• I agree with Chuck. It’s important to separate the idea of a “little movie that could” — which are almost always films that are distributed by the “edgy” divisions of major studios/media conglomerates — from true indie films. More people see these movies, more people talk about them, they are generally nominated for more awards…so they migrate into the territory of cultural phenomenon. (Building on what Annie said about music — would we be asking what Feist says about our culture if she wasn’t in the i-pod commercials?)

    I think what we like about dissecting these movies-that-could is the fact that their “unexpected” popularity somewhat subverts the feeling among sophisticated viewers (angsty youth included in that category) that Hollywood is spoon-feeding us TOTAL CRAP. It’s nice when Hollywood’s step-brother serves us an edible entree on a plate — and even better when it’s comfort food.

  • Bernard Timberg

    Having read this piece, in conjunction to “The 2008 Academy Awards…and the Evil Just Outside the Frame,” in the same issue of FLOW, I know see “Juno” as not simply an exception to the “doom and gloom” films treated in the former essay, but an antiphonal balancing act — the evil might be out there in the other films, but in these quirky good-natured films with redemptive endings, the good is right there inside.

  • I’d maybe place Michel Gondy in the whimsical (but no unknown indie) form, especially The Science of Sleep but also Be Kind Rewind more recently.

    On whimsy, Charlie Brooker, a satirical columnist in the UK, wrote about this type of aesthetic in adverts some time ago:

    “Right now, there’s a rash of commercials which combine “twee” with “patronising” – “tweetronising” if you like, although that’s quite tweetronising in itself. You can spot a tweetronising commercial a mile off – it’ll have a modern folk music backing track, a cast of non-threatening urban hippy replicants, and a drowsy hello-birds-hello-sky overall attitude that makes you want to chase it down an alleyway and kick it until the police arrive.”

    For consideration:

    Spurious perhaps but it interested me.

  • Juno’s success at the box office could be the result of the messages it sends about teen pregnancy. Most girls who find themselves in similar situations as Juno might consider abortion more seriously, but the movie opts for alternatives to teen pregnancy which helps appeal to wider audiences. The fact that Juno opts for adoption instead of abortion shows the movie was aiming to show a rather unexplored element of teen pregnancy in movies. The adoption element appeals to more conservative audiences who take a pro-life stance. It would seem that the target audience for the film would be primarily teenagers, but the film offers adult perspectives on teen pregnancy as portrayed by Juno’s parents. The film features Juno’s supportive parents who guide her through pregnancy and defend her when society looks down on Juno’s predicament. This helps the movie attract older audiences, specifically parents with teenagers, as the film addresses teen pregnancy from both the teen and parent perspectives.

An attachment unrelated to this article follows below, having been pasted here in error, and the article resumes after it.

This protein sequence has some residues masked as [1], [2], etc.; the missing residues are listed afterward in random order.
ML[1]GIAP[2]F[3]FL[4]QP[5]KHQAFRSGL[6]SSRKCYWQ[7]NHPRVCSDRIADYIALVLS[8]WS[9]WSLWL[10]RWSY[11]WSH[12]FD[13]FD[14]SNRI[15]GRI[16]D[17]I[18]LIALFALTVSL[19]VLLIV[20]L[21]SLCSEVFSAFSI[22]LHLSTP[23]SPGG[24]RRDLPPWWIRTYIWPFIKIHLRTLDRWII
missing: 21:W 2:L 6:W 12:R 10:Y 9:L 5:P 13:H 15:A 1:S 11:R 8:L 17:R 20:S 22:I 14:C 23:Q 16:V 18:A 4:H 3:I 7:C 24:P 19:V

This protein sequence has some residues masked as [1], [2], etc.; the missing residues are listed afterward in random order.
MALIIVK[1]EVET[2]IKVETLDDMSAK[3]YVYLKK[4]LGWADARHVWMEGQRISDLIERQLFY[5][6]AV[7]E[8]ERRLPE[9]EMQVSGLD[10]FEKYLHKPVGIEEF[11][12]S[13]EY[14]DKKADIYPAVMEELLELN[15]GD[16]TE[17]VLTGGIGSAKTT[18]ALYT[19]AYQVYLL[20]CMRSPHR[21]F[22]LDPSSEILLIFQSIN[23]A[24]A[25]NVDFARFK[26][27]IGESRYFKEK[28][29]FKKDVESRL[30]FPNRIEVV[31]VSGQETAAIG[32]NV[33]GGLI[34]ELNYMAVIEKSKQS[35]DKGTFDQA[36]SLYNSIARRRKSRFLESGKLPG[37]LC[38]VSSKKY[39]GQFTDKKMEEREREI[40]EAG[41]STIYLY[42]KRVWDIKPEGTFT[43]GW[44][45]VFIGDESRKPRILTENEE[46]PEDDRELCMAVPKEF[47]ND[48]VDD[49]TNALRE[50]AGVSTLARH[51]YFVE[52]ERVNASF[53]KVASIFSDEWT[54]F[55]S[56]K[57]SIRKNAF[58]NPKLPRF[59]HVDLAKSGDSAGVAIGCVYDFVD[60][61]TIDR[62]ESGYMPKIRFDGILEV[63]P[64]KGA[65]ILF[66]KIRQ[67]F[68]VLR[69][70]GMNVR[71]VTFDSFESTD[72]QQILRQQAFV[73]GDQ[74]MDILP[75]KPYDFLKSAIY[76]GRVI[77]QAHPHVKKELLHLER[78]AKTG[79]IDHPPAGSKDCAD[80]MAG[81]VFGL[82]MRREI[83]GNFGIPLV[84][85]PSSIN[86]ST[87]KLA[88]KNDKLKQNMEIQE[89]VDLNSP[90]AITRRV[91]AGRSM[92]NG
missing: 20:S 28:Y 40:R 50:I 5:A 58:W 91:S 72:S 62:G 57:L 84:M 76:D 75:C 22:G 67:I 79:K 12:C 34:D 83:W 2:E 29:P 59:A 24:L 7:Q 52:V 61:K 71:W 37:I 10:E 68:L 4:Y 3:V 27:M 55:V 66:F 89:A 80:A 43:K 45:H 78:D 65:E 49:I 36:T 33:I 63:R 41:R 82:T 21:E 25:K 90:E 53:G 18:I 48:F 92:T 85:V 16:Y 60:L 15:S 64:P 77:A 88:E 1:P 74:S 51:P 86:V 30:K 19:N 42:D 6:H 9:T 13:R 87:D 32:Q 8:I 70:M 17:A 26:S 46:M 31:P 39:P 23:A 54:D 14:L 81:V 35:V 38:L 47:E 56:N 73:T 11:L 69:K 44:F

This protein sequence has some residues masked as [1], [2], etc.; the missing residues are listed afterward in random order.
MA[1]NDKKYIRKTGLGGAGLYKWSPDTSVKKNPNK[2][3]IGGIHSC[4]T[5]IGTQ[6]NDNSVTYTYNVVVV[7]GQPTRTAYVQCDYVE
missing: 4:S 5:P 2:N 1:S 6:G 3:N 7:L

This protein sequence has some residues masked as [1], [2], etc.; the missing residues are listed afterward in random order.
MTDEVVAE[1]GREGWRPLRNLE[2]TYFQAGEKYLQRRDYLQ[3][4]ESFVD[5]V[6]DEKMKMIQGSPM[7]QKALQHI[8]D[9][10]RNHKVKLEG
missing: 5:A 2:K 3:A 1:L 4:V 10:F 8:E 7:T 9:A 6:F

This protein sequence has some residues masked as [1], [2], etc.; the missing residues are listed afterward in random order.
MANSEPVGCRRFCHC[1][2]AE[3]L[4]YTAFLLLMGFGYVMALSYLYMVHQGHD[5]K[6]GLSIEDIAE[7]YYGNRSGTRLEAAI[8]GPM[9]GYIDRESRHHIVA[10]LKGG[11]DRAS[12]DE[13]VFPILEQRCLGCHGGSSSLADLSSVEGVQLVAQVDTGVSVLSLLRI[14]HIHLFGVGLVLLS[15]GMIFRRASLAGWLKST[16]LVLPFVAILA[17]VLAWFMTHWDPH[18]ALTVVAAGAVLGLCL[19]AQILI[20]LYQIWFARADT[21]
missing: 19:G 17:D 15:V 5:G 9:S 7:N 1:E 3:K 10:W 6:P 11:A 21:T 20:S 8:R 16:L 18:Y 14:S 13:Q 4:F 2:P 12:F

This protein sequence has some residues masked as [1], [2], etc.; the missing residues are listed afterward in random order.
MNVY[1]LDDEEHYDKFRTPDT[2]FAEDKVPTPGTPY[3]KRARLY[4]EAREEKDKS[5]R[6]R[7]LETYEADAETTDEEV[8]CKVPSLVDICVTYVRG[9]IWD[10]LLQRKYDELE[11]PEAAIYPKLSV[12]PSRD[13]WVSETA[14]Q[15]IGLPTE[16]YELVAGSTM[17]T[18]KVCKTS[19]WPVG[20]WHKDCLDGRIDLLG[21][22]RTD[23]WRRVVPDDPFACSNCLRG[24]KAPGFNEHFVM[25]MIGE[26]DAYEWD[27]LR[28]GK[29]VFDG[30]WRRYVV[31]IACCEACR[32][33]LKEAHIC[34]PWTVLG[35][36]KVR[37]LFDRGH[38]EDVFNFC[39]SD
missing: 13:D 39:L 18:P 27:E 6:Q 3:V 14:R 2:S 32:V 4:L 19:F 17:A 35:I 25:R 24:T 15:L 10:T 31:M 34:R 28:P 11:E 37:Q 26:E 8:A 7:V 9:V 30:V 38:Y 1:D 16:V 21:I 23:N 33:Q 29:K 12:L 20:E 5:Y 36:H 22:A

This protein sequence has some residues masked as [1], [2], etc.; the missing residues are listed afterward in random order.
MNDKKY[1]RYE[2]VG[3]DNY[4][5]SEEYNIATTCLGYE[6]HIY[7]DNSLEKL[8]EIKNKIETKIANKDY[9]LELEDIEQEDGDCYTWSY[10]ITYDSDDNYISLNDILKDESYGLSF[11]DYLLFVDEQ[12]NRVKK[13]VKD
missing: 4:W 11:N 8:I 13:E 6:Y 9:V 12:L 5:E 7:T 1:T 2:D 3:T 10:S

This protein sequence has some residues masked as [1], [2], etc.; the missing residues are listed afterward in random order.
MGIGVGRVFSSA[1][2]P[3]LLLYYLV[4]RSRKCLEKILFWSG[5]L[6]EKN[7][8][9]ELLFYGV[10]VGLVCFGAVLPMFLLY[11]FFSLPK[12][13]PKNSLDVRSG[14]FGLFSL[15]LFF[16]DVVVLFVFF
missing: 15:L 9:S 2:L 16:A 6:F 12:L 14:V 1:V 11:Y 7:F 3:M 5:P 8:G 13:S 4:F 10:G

• The main problem with Juno’s depiction of teen pregnancy is that it presents one-sided commentary on abortion to its audience mostly composed of teenagers. I do not believe that it had a consciously pro-life agenda but through its portrayal of Juno’s pregnancy, it indirectly presents an anti-choice depiction of teenage pregnancy. The problem with the movie is that it never presents abortion as a viable option despite Juno not wanting to keep the baby. Although Juno visits the abortion clinic, she never truly considers having an abortion. Going to the clinic presents abortion as a legal option for her, but not as a moral option. This is just a message that comes with the story that is told. Many people believe that the movie presents a direct aversion to abortion. However, I do not believe the message of the movie is that abortion is morally wrong. The movie would not be the same if Juno sincerely considered obtaining an abortion. If she did the movie would lose sight of its message of learning and growth through life experience. Nonetheless, without real consideration for getting an abortion, the movie presents an anti-abortion overtone.

  • I think that the character of Juno is a major part of the draw to the film. The film itself is not just quirky, so it the title character. Juno McGuff is painfully hip, indie, and quirky. She has an overly witty response to everything, and in those responses, usually throws a bit of pop culture irony in along with her two cents. Despite her being unrealistically hip and clever, she is a strong female character and in some ways could e viewed as a good role model. Sure, she’s knocked up, uses foul language, and burps unapologetically, but she is a confidant young woman who is brave in the face of difficulties. Juno decides to keep the baby(“and give it someone who like, totally needs it”), which s the tougher of the two roads, and decides she can do it on her own, without Bleeker. While some reader of this article said that the movie is anti-abortion, I disagree. This film explores one girl’s choice to take the more difficult path and put her baby up for adoption.
    The film includes another strong female character-Jennifer Garner’s character. She also chooses to undergo a difficult task (raising a child) alone, without her husband. She chooses to make him leave and go at it alone. This is a strong message to teenagers that women do not need to be codependent, and you can be hip and cool and still be a strong woman. Juno is not feminine, but she is a feminist, while Jennifer Garner’s character appears to be both.